Russia seems poised to defend its ally as Russian warships are being dispatched to the Syrian coast as Moscow boosts its presence in the region ahead of expectations the US will not wait for world support and go it alone with air strikes on the Assad regime.
The St Petersburg central naval command has announced the large landing warship Nikolai Filchenkov will set sail for the Syrian coast to join two Russian destroyers which had already left.
They will join a Russian anti-submarine ship, a frigate and three other landing ships in the eastern Mediterranean coast.
In the game of brinkmanship, the Russians announced the latest warship deployed would be collecting “special cargo” but would not elaborate.
“The ship will make call in Novorossiisk, where it will take on board special cargo and set off for the designated area of its combat duty in the eastern Mediterranean,” the Russian official said.
The US also has warships in the area and as US president Barack Obama has previously revealed, any military engagement would likely come from air strikes – most likely fired from warships – on suspected chemical weapons plants and the mechanisms of delivery including the Syrian airforce.
The US is unlikely to wait for any support from world leaders or the United Nations but use the expected approval of its Congress to launch a two-month “limited” campaign as early as the end of the month.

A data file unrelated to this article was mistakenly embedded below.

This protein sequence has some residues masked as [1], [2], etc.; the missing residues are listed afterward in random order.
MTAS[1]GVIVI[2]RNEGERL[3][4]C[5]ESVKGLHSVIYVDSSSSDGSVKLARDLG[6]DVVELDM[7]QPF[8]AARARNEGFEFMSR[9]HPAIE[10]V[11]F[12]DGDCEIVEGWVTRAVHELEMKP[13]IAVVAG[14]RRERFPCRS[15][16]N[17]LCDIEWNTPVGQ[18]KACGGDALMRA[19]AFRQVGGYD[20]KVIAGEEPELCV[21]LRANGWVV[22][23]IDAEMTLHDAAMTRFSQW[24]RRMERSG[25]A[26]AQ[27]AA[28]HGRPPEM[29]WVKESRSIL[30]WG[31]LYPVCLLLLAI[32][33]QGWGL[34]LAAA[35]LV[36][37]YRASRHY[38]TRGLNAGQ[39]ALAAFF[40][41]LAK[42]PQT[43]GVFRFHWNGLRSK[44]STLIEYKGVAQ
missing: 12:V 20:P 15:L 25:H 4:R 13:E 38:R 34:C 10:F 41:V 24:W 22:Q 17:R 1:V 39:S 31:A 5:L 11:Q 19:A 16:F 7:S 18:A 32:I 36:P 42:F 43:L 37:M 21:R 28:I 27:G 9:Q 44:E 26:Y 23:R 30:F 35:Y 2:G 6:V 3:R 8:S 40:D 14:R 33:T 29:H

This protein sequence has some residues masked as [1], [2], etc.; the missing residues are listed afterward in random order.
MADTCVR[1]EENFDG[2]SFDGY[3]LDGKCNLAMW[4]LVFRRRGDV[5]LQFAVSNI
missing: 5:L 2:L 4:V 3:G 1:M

The deployment comes amid high tensions at the G20 summit of world leaders in the Russian city St Petersburg which was to debate the economy and poverty in developing nations but instead the agenda has been hijacked by the Syrian crisis.
There is a clear split in opinion at the conference as to the evidence that the Bashar al-Assad regime used chemical weapons on its citizens which killed more than 1400 people including 400 children last month.
US navy warships have been ordered to move closer to Syria and prepare for a ‘possible’ missile attack.
There now appears to be little debate chemicals were used but a split on who actually used them.
Both Russia and China, which held private talks at the summit, do not believe the evidence is in while the US, UK, France and Australia believes it has and retaliation is required.
UN chief Ban ki-moon has been attending the summit urging support for a peace conference.
Overnight summit host Russian President Vladimir Putin held a dinner for the leaders during which they made their case for entry into the Syria crisis.
President Obama said he had “very high confidence” in the evidence chemical weapons were used and urged strong condemnation.
He was supported by Prime Minister David Cameron, and Foreign Minister Bob Carr, representing Australia, who also said they respectively had evidence of an atrocity by the regime.
France’s Francois Hollande also said he was prepared to enter the conflict.
The G20 world leaders have just one more day of the summit to bridge bitter divisions on action although that is unlikely to happen with officials already saying the animosity between nations, notably Russian and the US and UK, and tension generally in the forum made that an impossibility.
Such has been the tone there is wide reporting Mr Putin’s official spokesman Dmitry Peskov yesterday dismissed Britain as “just a small island no-one pays any attention to” and boasted how rich Russians were buying up most of Chelsea, an upmarket suburb in London.
The stunning diplomatic sledge was later being ever being made. Similarly the US administration has made no secret of its fury and anger with Mr Putin.
Talks are continuing.